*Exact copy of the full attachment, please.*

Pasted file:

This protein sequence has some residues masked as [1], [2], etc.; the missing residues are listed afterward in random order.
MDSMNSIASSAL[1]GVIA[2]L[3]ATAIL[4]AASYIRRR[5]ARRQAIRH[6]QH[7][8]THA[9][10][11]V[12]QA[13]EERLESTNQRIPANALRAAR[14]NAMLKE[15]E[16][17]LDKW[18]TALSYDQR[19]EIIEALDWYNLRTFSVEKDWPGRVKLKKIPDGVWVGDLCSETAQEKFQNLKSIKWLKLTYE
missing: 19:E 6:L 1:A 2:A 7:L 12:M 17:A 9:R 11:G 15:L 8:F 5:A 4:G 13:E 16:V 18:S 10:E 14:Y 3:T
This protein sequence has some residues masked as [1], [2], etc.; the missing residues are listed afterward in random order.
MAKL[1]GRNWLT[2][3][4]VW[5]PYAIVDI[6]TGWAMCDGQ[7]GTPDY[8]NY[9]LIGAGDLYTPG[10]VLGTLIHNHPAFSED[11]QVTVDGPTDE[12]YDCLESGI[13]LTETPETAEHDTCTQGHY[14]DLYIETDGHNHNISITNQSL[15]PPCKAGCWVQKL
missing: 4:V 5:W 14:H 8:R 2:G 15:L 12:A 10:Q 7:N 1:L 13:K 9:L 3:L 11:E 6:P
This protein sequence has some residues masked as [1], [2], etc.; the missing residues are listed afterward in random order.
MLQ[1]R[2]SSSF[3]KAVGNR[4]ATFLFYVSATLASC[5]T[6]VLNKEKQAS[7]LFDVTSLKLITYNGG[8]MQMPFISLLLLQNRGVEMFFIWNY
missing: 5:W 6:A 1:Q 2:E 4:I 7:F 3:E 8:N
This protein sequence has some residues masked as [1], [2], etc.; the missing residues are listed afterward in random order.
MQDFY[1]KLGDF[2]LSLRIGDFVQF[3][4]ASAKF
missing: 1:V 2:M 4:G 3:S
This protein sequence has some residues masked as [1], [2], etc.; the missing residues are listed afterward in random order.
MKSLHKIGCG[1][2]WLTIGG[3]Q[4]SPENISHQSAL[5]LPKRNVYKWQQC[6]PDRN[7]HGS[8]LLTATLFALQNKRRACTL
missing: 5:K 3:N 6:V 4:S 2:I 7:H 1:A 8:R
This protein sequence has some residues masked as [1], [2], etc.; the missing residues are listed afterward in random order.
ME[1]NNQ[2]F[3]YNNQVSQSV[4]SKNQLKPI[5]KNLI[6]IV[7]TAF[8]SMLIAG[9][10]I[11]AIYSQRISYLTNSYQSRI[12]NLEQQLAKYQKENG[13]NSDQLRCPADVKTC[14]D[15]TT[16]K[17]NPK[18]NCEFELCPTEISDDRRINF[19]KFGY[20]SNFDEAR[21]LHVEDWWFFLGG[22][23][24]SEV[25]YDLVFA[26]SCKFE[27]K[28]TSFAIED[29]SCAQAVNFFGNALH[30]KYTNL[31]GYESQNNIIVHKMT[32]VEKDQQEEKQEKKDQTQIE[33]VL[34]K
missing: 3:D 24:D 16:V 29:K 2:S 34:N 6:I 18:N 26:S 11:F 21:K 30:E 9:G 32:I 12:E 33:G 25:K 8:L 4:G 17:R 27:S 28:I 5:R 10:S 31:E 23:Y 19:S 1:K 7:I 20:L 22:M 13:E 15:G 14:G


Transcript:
This protein sequence has some residues masked as [1], [2], etc.; the missing residues are listed afterward in random order.
MDSMNSIASSAL[1]GVIA[2]L[3]ATAIL[4]AASYIRRR[5]ARRQAIRH[6]QH[7][8]THA[9][10][11]V[12]QA[13]EERLESTNQRIPANALRAAR[14]NAMLKE[15]E[16][17]LDKW[18]TALSYDQR[19]EIIEALDWYNLRTFSVEKDWPGRVKLKKIPDGVWVGDLCSETAQEKFQNLKSIKWLKLTYE
missing: 19:E 6:L 1:A 2:A 7:L 12:M 17:A 9:R 11:G 15:L 8:F 5:A 4:G 13:E 16:V 18:S 10:E 14:Y 3:T
This protein sequence has some residues masked as [1], [2], etc.; the missing residues are listed afterward in random order.
MAKL[1]GRNWLT[2][3][4]VW[5]PYAIVDI[6]TGWAMCDGQ[7]GTPDY[8]NY[9]LIGAGDLYTPG[10]VLGTLIHNHPAFSED[11]QVTVDGPTDE[12]YDCLESGI[13]LTETPETAEHDTCTQGHY[14]DLYIETDGHNHNISITNQSL[15]PPCKAGCWVQKL
missing: 4:V 5:W 14:H 8:R 2:G 15:L 12:A 10:Q 7:N 1:L 13:K 9:L 3:L 11:E 6:P
This protein sequence has some residues masked as [1], [2], etc.; the missing residues are listed afterward in random order.
MLQ[1]R[2]SSSF[3]KAVGNR[4]ATFLFYVSATLASC[5]T[6]VLNKEKQAS[7]LFDVTSLKLITYNGG[8]MQMPFISLLLLQNRGVEMFFIWNY
missing: 5:W 6:A 1:Q 2:E 4:I 7:F 3:E 8:N
This protein sequence has some residues masked as [1], [2], etc.; the missing residues are listed afterward in random order.
MQDFY[1]KLGDF[2]LSLRIGDFVQF[3][4]ASAKF
missing: 1:V 2:M 4:G 3:S
This protein sequence has some residues masked as [1], [2], etc.; the missing residues are listed afterward in random order.
MKSLHKIGCG[1][2]WLTIGG[3]Q[4]SPENISHQSAL[5]LPKRNVYKWQQC[6]PDRN[7]HGS[8]LLTATLFALQNKRRACTL
missing: 5:K 3:N 6:V 4:S 2:I 7:H 1:A 8:R
This protein sequence has some residues masked as [1], [2], etc.; the missing residues are listed afterward in random order.
ME[1]NNQ[2]F[3]YNNQVSQSV[4]SKNQLKPI[5]KNLI[6]IV[7]TAF[8]SMLIAG[9][10]I[11]AIYSQRISYLTNSYQSRI[12]NLEQQLAKYQKENG[13]NSDQLRCPADVKTC[14]D[15]TT[16]K[17]NPK[18]NCEFELCPTEISDDRRINF[19]KFGY[20]SNFDEAR[21]LHVEDWWFFLGG[22][23][24]SEV[25]YDLVFA[26]SCKFE[27]K[28]TSFAIED[29]SCAQAVNFFGNALH[30]KYTNL[31]GYESQNNIIVHKMT[32]VEKDQQEEKQEKKDQTQIE[33]VL[34]K
missing: 3:D 24:D 16:V 29:K 2:S 34:N 6:I 18:N 26:S 11:F 21:K 30:E 9:G 32:I 12:E 33:G 25:K 8:L 4:G 17:R 27:S 28:I 5:R 10:S 31:E 23:Y 19:S 1:K 7:I 20:L 22:M 13:E 15:G 14:G